With the April showers we had this spring, the Earth is definitely displaying her May flowers. While we may not be able to get out to our favorite Park to see wildflowers this month, I want to bring a bouquet of Point Reyes to you. Today is May Day . May Day signifies spring in many cultures. It also signifies growth and renewal. With all of us doing our part, sheltering at home, how you are noticing spring where you live?
"Earth Laughs in Flowers"
This is a line from a Ralph Waldo Emerson poem called Hamatreya . While the entirety of the poem may be Emerson's reflection on humankind's relationship to nature, this particular line makes me smile. Each year, as the comfrey blooms in our yard (photo at right), I think of the Earth being tickled and enjoying a massage. We planted comfrey several years ago as we learned of it from a permaculture teacher. Not only is it good for the bees, but it acts as a soil conditioner, weed barrier, and increases the health of your compost. So many benefits to the soil... the earth truly must be laughing each spring.
Native Wildflowers
Our habitat restoration team is excited to highlight a special species that is flowering in the Seashore this month - Douglas' meadowfoam. According to Vanessa Macias, PRNSA's newest habitat restoration intern, Douglas' meadowfoam ( Limnanthes douglasii  ssp.  douglasii ) is a unique member of the Limnanthaceae family.

"This lovely meadowfoam is also commonly known as the Poached egg plant because it blooms white flowers with yellow centers, while other subspecies of meadowfoam only bloom flowers that are usually completely white or yellow. So you might see some 'egg whites' or 'egg yolks' sprinkled in the grassland habitats of Point Reyes!" Here is a comprehensive species list .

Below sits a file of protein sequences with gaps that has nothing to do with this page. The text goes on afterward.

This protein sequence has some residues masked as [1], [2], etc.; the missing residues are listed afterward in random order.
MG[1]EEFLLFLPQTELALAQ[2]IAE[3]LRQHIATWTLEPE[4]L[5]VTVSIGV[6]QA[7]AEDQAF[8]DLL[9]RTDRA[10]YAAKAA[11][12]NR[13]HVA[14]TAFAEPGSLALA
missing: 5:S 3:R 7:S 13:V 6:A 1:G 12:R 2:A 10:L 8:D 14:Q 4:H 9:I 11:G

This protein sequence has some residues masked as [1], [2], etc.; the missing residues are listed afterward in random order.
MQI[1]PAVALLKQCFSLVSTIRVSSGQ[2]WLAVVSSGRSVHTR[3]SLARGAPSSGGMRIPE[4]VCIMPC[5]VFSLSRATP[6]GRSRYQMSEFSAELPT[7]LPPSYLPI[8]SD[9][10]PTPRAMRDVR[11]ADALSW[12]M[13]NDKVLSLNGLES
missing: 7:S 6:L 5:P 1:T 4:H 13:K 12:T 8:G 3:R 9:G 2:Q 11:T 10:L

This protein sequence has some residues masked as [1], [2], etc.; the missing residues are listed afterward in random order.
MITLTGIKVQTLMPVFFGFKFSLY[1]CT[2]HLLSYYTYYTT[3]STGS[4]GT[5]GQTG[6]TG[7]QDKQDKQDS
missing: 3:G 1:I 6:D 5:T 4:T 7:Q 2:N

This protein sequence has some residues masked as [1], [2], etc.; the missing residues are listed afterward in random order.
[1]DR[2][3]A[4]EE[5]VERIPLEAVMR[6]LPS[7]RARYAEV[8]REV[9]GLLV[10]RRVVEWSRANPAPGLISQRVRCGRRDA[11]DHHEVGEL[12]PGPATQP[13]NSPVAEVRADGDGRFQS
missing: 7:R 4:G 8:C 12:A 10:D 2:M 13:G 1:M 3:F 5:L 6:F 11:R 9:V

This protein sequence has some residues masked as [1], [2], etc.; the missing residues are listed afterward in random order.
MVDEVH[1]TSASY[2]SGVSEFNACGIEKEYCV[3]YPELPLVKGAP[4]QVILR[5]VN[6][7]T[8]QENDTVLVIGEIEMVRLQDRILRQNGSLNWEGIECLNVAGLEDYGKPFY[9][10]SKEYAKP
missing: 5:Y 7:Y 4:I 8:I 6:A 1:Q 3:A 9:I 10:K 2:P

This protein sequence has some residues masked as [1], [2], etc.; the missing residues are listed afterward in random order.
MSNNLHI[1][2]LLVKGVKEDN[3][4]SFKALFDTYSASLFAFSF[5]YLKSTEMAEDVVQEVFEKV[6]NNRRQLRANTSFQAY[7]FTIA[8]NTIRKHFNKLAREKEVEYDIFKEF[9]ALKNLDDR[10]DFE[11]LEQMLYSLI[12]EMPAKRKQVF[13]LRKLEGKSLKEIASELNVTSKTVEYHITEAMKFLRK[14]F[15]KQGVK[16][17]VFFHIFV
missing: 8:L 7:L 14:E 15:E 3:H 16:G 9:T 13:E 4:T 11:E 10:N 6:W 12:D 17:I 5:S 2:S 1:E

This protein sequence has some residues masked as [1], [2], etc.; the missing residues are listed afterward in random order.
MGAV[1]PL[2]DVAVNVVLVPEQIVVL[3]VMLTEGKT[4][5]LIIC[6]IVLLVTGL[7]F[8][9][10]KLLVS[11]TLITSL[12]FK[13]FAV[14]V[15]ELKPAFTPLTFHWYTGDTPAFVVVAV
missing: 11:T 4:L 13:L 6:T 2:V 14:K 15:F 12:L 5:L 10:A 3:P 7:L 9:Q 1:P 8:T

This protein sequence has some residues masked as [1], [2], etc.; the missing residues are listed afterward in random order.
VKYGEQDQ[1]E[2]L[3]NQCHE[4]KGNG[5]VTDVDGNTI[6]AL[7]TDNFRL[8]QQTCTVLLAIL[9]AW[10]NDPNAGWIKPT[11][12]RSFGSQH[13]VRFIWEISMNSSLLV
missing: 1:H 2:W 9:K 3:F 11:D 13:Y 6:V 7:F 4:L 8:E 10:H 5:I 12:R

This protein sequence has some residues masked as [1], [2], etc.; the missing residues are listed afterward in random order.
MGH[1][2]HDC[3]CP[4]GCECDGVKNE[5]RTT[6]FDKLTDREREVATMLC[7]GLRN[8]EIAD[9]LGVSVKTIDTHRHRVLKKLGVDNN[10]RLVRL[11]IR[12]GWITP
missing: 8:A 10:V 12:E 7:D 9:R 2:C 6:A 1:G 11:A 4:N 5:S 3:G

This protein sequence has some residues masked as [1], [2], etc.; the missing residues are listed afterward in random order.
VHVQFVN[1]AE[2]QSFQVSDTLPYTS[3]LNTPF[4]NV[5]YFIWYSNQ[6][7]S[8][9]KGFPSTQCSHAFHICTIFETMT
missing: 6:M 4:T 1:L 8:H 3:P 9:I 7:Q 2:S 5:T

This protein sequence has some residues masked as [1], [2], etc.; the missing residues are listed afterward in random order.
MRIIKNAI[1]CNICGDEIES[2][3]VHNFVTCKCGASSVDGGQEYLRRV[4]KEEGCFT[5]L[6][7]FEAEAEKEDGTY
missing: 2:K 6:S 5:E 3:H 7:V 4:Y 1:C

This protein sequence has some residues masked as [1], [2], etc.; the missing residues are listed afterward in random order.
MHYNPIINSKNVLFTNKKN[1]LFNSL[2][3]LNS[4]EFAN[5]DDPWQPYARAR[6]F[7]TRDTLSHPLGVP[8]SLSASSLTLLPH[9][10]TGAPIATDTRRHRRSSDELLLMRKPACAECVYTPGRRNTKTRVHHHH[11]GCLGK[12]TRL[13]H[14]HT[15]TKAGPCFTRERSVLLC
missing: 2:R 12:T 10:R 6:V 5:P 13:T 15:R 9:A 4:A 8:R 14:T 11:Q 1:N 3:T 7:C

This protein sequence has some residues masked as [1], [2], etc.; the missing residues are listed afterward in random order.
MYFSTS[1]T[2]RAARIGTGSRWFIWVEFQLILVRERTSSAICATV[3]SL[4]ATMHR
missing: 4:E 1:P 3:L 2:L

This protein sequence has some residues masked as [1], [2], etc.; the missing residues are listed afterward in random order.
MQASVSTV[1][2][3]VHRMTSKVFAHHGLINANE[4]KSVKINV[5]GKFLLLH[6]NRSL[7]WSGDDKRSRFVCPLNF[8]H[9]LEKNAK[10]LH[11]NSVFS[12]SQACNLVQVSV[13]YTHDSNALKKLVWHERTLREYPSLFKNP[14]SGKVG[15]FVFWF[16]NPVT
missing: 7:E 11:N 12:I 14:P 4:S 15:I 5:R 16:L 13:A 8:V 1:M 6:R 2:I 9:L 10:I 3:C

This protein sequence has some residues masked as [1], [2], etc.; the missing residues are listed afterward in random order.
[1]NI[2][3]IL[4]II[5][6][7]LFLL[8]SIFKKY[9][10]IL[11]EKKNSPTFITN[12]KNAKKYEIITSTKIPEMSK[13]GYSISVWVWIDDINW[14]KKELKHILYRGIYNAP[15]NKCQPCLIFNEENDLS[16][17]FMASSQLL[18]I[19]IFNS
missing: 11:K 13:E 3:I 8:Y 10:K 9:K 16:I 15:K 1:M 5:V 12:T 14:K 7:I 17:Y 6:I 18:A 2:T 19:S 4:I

Coming Up...

Below are a few fun programs are happy to share...

Friday, May 1 from 6pm - 9pm (tonight!) - please join our community partners, Every Folk as they offer a series of free online workshops. What better way to celebrate May Day than to gather together for music making, storytelling, and herbalism?

Thursday, May 7 from 12pm - 1pm - please join us for another Virtual Brown Bag Lunch Science Talk. We welcome Gabe Reyes, with the US Geological Survey Western Ecological Research Center , to learn all about bats in and around Point Reyes. Registration details below.

Thursday, May 7 from 6pm - 7pm - Gina Tanner, one of our community supporters, is offering to donate all proceeds from her upcoming Zumba class to PRNSA! Thank you, Gina! More details HERE .

Last, but not least, we are all so grateful to everyone who has donated to our Bridge the Gap, Shelter-in-Place Fund so far. Your support will help us make it to the other side of this pandemic, and right back to delivering our education and conservation programming. All donations continue to be matched through May 15. We currently have raised $29,000 to meet our $50,000 match. Thank you for sticking with us.

We look forward to the time when we can see you back in the Park.

Happy May Day!
Heather sig 1